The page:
In response to the labor shortage, some states have enacted laws expanding the hours minors can work and the type of tasks they can undertake. According to Large, the impact of these measures on occupational health and safety will vary depending on what each state allows or restricts, but he believes teenagers will still compose only a small part of the workforce, and that young workers are less prone to severe injuries than their older counterparts.
That said, he adds that “lowering the working age in higher hazard occupations could have unintended consequences for injury severity, particularly if there are language barriers.”
“The shift to working from home and corresponding
adjustments to exposure in a home setting also had a
major impact. You can implement loss control measures
in an office, but you can’t go to everyone’s house and
check their workspace.”
Area Senior Vice President and Workers Compensation Practice Leader
As for the COVID-19 virus itself, Large says that “certain industries, such as healthcare and food processing, felt some of the initial brunt of direct COVID claims. In totality though, from a workers compensation perspective, the pandemic did not have a material impact on results.”
Nonetheless, Edwards finds that the pandemic brought about myriad lasting changes in the market for workers compensation insurance, most notably regarding legal standards for establishing COVID infection as an occupational illness.
“The shift to working from home and corresponding adjustments to exposure in a home setting also had a major impact,” he says. “You can implement loss control measures in an office, but you can’t go to everyone’s house and check their workspace.”
Pandemic-imposed home isolation spawned rapid growth in both the volume and frequency of home deliveries, notes Dale Hoppe, Nationwide’s vice president of workers’ compensation underwriting for E&S and specialty markets.
“The COVID boom in e-commerce led to an increase in transport of goods to at-home consumers which continue to increase due to demand,” Hoppe says. “There is now a thriving industry in parcel delivery that was not at this scale five years ago.”
Musculoskeletal disorders are one of the leading causes of loss in workers compensation, Hoppe says. To address the problem, Nationwide works with its partner Kinetic Insurance to provide wearable technology to its workers comp clients. “Alerting workers of unsafe movements through wearable tech helps reduce these types of losses,” he adds.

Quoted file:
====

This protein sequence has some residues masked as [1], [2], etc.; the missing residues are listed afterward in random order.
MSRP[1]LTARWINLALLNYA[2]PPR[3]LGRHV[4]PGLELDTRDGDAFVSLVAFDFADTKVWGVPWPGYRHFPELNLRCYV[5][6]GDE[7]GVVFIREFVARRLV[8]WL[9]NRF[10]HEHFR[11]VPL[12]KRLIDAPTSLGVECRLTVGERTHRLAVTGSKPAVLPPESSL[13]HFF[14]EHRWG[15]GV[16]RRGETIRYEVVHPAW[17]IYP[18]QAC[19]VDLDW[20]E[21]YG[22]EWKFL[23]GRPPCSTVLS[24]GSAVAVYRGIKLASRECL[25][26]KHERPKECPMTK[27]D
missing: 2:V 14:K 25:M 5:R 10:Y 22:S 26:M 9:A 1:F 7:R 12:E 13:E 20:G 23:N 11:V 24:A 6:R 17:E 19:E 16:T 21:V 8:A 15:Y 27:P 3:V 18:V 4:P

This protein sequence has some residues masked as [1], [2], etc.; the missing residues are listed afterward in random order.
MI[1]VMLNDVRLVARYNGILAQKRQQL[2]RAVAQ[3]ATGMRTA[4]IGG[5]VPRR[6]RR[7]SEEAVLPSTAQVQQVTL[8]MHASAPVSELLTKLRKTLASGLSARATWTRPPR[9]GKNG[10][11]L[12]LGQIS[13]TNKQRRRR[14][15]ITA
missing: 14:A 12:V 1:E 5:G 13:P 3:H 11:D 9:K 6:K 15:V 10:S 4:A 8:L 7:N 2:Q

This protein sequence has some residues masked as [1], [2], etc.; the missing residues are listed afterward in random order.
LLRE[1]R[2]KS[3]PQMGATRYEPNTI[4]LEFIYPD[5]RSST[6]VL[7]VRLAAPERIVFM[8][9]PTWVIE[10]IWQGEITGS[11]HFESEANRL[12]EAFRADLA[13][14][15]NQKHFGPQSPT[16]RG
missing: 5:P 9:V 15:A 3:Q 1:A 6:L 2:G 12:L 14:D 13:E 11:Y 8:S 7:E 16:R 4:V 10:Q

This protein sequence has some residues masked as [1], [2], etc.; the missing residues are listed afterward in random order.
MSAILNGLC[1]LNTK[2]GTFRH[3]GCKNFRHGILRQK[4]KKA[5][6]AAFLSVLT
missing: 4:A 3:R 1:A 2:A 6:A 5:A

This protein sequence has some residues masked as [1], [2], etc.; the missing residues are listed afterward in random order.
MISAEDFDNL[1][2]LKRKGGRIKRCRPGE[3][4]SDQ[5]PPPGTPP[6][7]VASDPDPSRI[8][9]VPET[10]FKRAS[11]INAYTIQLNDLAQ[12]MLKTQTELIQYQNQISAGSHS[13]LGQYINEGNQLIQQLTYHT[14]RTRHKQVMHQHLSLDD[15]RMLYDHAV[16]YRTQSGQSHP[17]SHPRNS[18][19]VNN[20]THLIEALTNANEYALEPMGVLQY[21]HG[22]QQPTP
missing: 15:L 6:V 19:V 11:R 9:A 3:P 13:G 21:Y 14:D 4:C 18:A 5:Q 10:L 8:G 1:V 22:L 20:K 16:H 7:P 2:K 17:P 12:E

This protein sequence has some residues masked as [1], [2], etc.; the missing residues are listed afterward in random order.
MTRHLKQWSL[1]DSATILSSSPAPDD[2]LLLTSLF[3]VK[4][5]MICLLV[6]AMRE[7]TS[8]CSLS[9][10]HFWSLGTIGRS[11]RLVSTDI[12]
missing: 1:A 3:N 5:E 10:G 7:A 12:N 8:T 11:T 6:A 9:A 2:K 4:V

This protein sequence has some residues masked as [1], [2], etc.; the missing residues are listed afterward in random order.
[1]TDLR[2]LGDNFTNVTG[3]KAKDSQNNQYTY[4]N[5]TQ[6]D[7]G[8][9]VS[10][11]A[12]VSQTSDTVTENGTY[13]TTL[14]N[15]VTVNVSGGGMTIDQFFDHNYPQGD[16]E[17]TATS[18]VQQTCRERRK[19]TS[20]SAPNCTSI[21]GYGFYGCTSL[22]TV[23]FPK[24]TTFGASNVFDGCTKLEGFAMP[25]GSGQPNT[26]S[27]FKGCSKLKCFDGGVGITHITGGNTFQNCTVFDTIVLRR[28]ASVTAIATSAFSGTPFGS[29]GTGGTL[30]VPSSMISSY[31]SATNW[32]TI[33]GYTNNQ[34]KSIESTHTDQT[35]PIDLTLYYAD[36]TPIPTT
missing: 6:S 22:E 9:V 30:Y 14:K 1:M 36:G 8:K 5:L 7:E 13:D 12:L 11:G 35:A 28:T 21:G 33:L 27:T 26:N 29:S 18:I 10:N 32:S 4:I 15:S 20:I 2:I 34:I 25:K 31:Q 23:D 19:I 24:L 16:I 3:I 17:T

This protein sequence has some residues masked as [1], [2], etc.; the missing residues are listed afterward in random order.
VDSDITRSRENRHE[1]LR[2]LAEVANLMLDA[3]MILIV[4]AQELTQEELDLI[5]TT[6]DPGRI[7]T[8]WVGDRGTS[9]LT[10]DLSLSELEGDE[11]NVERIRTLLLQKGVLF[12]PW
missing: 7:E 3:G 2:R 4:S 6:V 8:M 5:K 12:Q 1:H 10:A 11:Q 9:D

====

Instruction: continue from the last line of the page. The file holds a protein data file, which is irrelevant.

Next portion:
“Worker scarcity sometimes results in more inexperienced
workers employed in skilled trades. … For us, equipping
our policyholders with safety program materials and risk
improvement services remain a key focus.”
Assistant Vice President, Casualty Underwriting
EMC Insurance Companies
Large believes that “with economic challenges on the rise, more and more clients are likely to be attracted to doing business with carriers that have financial strength and the ability to fulfill promises.”
He explains that a carrier that can manage the total cost and outcome of claims will save a business money in direct dollars and will reduce costs associated with lost productivity over time. “Capabilities like that are likely to increasingly resonate with buyers,” Large says.
“Agents are looking to partner with carriers who bring responsiveness and competitive advantages such as consistency in underwriting and claims handling, safety resources, and stability,” says Ed Pulkstenis, senior vice president and chief underwriting officer for EMC Insurance Companies.
“We see a significant opportunity for agents and brokers to partner with carriers who can help control policyholder risk and cost through safety programs. Carrier safety programs can be impactful in reducing frequency and to a lesser extent severity, which can drive down insurance costs.”
For more information:
EMC Insurance Companies
Joseph S. Harrington, CPCU, is an independent business writer specializing in property and casualty insurance coverages and operations. For 21 years, Joe was the communications director for the American Association of Insurance Services (AAIS), a P-C advisory organization. Prior to that, Joe worked in journalism and as a reporter and editor in financial services.